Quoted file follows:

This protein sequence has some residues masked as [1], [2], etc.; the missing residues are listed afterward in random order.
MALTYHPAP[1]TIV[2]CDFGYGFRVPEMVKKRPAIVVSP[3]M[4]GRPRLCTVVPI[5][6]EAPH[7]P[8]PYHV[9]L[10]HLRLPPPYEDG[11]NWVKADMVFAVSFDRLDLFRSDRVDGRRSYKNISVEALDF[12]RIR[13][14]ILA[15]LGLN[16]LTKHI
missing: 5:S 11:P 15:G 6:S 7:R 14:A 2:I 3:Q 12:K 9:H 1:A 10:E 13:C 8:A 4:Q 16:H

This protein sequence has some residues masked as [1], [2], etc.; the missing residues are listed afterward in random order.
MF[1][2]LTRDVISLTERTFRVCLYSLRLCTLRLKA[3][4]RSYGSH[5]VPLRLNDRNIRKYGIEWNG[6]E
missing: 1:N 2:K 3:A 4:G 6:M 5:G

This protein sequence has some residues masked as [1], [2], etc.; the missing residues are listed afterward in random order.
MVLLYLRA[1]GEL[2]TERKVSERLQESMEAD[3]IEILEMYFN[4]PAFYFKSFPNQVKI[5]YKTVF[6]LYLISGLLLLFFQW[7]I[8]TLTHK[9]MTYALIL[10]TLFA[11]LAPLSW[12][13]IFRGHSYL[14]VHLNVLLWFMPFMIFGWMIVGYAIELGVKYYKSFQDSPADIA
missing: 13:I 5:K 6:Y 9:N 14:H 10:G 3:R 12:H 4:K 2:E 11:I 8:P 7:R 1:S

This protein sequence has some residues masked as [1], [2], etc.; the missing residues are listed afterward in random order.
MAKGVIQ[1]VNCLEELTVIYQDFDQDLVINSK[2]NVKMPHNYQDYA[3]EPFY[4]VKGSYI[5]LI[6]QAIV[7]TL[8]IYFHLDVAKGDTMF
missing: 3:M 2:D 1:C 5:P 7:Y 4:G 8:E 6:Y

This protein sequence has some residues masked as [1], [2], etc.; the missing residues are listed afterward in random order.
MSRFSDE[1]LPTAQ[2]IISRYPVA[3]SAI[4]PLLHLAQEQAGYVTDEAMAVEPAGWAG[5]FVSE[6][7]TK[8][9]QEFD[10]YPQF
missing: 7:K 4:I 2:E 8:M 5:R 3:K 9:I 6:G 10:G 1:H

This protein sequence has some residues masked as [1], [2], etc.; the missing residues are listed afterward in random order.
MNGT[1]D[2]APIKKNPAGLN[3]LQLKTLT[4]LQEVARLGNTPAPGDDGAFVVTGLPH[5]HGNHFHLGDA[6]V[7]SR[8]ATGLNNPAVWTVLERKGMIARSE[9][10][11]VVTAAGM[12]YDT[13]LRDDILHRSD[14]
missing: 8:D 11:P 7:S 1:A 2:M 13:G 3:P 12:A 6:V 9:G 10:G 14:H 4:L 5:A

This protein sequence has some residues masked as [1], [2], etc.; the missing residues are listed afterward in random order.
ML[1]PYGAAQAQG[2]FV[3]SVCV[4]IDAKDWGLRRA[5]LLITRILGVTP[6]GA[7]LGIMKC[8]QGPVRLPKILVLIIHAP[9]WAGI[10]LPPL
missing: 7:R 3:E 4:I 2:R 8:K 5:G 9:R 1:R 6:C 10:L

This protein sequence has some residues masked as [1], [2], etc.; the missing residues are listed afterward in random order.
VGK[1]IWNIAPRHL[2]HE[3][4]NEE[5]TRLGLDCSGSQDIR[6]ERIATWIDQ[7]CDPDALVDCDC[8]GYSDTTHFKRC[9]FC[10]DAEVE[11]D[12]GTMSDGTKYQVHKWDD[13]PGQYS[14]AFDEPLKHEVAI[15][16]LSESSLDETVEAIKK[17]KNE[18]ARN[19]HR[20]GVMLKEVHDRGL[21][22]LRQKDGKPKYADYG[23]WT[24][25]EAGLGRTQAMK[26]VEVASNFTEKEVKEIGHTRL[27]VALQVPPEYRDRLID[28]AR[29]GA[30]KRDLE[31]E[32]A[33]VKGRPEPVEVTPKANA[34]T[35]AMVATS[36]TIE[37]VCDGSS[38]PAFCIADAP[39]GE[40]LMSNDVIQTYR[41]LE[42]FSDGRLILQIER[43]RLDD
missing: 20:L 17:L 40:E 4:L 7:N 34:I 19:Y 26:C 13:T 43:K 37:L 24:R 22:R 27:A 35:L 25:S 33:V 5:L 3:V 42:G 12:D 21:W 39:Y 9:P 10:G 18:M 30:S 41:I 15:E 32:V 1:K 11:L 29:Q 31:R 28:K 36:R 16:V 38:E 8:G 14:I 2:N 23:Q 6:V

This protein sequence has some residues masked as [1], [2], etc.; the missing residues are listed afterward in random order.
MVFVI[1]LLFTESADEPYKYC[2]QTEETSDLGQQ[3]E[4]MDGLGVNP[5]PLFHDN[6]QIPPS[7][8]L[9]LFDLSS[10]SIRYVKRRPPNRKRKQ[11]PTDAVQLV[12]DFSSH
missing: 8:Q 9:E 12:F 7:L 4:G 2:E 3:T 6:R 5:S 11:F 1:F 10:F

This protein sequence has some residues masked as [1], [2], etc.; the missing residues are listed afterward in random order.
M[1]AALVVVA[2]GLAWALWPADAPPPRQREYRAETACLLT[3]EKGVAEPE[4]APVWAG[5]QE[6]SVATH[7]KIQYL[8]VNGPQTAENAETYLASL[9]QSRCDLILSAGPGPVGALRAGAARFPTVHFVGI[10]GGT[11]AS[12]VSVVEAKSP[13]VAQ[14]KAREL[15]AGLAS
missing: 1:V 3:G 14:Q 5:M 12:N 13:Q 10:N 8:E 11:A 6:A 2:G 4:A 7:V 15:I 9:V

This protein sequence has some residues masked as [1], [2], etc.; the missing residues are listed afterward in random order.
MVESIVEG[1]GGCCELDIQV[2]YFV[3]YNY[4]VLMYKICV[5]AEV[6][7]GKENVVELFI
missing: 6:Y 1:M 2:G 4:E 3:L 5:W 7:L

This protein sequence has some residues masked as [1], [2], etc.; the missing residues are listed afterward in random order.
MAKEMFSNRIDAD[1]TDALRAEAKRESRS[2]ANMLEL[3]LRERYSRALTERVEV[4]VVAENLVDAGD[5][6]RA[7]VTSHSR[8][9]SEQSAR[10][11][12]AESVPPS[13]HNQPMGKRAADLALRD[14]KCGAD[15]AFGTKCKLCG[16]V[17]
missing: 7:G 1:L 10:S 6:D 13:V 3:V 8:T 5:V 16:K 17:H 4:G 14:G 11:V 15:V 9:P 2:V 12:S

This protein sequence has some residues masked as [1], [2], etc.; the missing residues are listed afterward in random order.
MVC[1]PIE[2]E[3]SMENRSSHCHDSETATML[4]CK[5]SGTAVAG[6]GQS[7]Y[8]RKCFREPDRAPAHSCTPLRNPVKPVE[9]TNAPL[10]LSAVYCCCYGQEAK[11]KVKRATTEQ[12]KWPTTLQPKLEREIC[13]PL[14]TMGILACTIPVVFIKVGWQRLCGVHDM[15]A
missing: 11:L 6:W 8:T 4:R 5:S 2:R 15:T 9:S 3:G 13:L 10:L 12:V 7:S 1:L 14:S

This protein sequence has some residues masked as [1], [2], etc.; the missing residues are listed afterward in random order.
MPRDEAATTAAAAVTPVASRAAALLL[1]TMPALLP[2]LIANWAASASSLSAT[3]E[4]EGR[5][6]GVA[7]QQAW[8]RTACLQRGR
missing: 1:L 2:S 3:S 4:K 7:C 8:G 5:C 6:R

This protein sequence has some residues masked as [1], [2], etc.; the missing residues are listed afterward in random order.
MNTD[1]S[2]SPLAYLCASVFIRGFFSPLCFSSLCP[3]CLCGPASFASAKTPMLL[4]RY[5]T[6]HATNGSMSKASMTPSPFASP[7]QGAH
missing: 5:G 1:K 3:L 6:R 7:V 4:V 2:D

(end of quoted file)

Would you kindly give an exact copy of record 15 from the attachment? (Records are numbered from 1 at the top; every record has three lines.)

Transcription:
This protein sequence has some residues masked as [1], [2], etc.; the missing residues are listed afterward in random order.
MNTD[1]S[2]SPLAYLCASVFIRGFFSPLCFSSLCP[3]CLCGPASFASAKTPMLL[4]RY[5]T[6]HATNGSMSKASMTPSPFASP[7]QGAH
missing: 5:G 1:K 3:L 6:R 7:V 4:V 2:D